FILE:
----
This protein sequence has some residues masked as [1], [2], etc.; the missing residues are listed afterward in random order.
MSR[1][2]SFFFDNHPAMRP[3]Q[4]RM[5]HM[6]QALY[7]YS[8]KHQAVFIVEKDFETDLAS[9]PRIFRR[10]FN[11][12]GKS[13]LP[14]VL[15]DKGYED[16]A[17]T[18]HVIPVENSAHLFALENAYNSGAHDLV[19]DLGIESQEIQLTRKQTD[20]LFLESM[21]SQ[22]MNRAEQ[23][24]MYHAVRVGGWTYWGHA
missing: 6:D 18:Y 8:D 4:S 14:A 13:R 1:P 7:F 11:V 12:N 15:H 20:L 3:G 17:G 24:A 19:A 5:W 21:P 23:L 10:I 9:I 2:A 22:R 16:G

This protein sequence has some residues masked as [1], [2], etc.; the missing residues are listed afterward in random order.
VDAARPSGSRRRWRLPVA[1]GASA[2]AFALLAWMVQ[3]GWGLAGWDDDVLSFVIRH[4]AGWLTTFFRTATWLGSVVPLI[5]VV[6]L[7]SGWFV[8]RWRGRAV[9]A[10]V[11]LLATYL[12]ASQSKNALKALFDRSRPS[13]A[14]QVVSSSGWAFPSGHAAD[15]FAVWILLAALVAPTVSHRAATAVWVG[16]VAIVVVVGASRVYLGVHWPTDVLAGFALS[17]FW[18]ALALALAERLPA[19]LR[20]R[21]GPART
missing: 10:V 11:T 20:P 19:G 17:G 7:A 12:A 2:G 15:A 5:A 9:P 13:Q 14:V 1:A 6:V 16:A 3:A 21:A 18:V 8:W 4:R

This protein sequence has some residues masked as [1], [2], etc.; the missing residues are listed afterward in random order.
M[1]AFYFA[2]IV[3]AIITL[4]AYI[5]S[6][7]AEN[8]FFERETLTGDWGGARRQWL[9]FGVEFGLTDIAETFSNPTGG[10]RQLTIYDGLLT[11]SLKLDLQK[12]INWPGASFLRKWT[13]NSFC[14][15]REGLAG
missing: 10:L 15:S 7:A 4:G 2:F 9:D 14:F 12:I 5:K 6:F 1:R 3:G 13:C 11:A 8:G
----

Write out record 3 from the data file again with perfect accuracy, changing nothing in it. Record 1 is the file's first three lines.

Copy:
This protein sequence has some residues masked as [1], [2], etc.; the missing residues are listed afterward in random order.
M[1]AFYFA[2]IV[3]AIITL[4]AYI[5]S[6][7]AEN[8]FFERETLTGDWGGARRQWL[9]FGVEFGLTDIAETFSNPTGG[10]RQLTIYDGLLT[11]SLKLDLQK[12]INWPGASFLRKWT[13]NSFC[14][15]REGLAG
missing: 10:L 15:S 7:A 4:G 2:F 9:D 14:F 12:I 5:K 6:F 1:R 3:G 13:C 11:A 8:G